‘Fear of God’ expresses the depth of caution, respect, responsibility and carefulness for which our relationship with Almighty God calls. God’s forgiveness and intimacy should not abolish fear, it should enhance both love of the forgiver and fear of the forgiver – a holy God whose nature demands and extends such a costly grace.
Remember Jesus’s parable of the debtor who was forgiven so much by the King, and afterward went out and fearlessly ordered another man who owed him a small sum to be thrown into prison (Luke 7:36-50). It did not, and will not, end well for any man who is not moved to awe, loyalty, worship, and a desire to never disappoint the King. The German martyr Dietrich Bonhoeffer expressed a similar fatal disconnect, in The Cost of Discipleship:
Cheap grace is the preaching of forgiveness without requiring repentance, baptism without church discipline, Communion without confession, absolution without personal confession. Cheap grace is grace without discipleship, grace without the cross, grace without Jesus Christ, living and incarnate… Such grace is costly because it calls us to follow, and it is grace because it calls us to follow Jesus Christ. It is costly because it costs a man his life, and it is grace because it gives a man the only true life. It is costly because it condemns sin, and grace because it justifies the sinner. Above all, it is costly because it cost God the life of his Son: “ye were bought at a price,” and what has cost God much cannot be cheap for us. Above all, it is grace because God did not reckon his Son too dear a price to pay for our life, but delivered him up for us. Costly grace is the Incarnation of God.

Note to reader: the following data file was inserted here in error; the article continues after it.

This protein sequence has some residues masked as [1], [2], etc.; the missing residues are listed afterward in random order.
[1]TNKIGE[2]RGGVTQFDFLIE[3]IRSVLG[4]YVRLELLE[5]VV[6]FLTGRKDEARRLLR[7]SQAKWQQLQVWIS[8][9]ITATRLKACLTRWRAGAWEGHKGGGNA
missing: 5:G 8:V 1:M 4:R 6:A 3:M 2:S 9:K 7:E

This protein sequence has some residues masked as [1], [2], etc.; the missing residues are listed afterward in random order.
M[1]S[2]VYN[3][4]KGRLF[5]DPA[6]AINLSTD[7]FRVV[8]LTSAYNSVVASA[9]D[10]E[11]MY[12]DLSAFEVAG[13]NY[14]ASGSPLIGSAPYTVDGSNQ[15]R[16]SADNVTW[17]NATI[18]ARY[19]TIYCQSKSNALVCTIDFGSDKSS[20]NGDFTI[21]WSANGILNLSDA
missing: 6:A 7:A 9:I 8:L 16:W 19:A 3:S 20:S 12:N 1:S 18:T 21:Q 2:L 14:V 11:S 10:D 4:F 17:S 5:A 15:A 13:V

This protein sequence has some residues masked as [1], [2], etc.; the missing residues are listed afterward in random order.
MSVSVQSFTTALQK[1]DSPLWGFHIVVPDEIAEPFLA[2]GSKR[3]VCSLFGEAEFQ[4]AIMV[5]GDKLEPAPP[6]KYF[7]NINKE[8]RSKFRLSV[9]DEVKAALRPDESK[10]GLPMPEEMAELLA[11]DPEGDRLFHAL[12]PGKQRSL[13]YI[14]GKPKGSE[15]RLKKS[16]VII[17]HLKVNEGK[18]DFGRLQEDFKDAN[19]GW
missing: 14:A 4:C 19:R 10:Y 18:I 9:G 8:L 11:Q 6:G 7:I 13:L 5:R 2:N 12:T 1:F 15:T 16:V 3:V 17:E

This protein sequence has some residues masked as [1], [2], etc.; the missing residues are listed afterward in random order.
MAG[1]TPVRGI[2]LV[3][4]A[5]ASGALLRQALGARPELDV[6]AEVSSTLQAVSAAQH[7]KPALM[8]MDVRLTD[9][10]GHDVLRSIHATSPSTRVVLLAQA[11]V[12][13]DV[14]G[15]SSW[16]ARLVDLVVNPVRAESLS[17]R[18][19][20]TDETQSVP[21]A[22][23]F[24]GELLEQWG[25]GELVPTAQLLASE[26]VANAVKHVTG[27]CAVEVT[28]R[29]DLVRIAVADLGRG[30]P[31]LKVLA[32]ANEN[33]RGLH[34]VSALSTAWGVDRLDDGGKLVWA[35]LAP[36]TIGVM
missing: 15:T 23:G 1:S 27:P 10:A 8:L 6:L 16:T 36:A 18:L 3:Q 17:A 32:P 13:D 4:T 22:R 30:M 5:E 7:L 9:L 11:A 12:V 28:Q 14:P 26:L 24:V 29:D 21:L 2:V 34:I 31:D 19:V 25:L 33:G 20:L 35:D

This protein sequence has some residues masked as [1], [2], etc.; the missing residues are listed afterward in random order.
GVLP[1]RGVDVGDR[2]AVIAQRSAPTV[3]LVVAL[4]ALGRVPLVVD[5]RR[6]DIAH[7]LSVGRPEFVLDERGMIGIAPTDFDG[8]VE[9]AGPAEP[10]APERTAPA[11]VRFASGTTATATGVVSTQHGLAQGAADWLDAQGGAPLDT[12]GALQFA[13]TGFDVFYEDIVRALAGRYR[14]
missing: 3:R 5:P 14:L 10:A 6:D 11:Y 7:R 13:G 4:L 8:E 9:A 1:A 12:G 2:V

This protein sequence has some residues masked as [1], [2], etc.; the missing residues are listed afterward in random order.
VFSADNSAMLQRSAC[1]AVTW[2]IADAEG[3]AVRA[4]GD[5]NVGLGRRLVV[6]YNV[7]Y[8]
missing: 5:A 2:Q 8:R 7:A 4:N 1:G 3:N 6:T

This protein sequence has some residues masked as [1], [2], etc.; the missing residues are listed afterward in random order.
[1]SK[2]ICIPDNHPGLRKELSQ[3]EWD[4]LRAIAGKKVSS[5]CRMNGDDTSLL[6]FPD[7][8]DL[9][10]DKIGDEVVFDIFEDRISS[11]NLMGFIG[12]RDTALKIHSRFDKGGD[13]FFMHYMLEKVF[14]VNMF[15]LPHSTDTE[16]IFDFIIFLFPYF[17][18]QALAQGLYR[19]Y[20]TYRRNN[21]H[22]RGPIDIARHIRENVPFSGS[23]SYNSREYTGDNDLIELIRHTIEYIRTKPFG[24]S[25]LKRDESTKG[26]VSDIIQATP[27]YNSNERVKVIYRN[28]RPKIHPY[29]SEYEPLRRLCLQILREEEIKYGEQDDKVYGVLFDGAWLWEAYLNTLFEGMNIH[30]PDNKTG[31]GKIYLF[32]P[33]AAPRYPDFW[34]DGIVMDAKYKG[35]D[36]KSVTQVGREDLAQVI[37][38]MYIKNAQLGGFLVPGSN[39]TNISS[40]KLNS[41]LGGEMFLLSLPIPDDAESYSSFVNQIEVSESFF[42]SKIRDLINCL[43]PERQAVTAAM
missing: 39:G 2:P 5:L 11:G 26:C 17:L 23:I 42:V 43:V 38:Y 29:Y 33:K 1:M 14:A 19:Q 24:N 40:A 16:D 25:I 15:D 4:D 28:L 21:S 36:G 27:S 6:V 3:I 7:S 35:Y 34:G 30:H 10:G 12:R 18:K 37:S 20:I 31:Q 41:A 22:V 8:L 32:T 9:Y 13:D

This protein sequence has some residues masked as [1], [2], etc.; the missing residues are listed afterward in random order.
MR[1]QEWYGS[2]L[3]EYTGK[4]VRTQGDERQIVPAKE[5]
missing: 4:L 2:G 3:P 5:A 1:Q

So, fear has a good and appropriate place, it is a place holder in the seeker or maturing believer, it takes the place of displacing all other fears and reminding us of the cost of God’s love (for God and ourselves). In view of our fearsome God our earthly fears become weightless. When we fear and love God rightly our lives should beg these questions for others: ‘Towards what are they living? Where is their fear? Why do they love so vulnerably and recklessly?’ Christian hopes and fears are outside of the watching world’s purview, so they cannot quiet make sense of why we do what we do.
As an example, Samaritan’s Purse is one of only 2 organizations in the world that will respond to the Ebola pandemics. Franklin Graham, the president of Samaritan’s Purse, says, “We run to the fire.” Who but a follower of Jesus would volunteer, go to an epidemic hot zone – to work on quarantining an evil with unmatched virulence and a 50% mortality rate? To be Christ ministering to children and adults facing horrific death and disease? The movie trailer below previews the story of another Post-Resident Medical Missionary, Dr. Brantly who responded to God’s call on his life and contracted Ebola while ministering in Africa.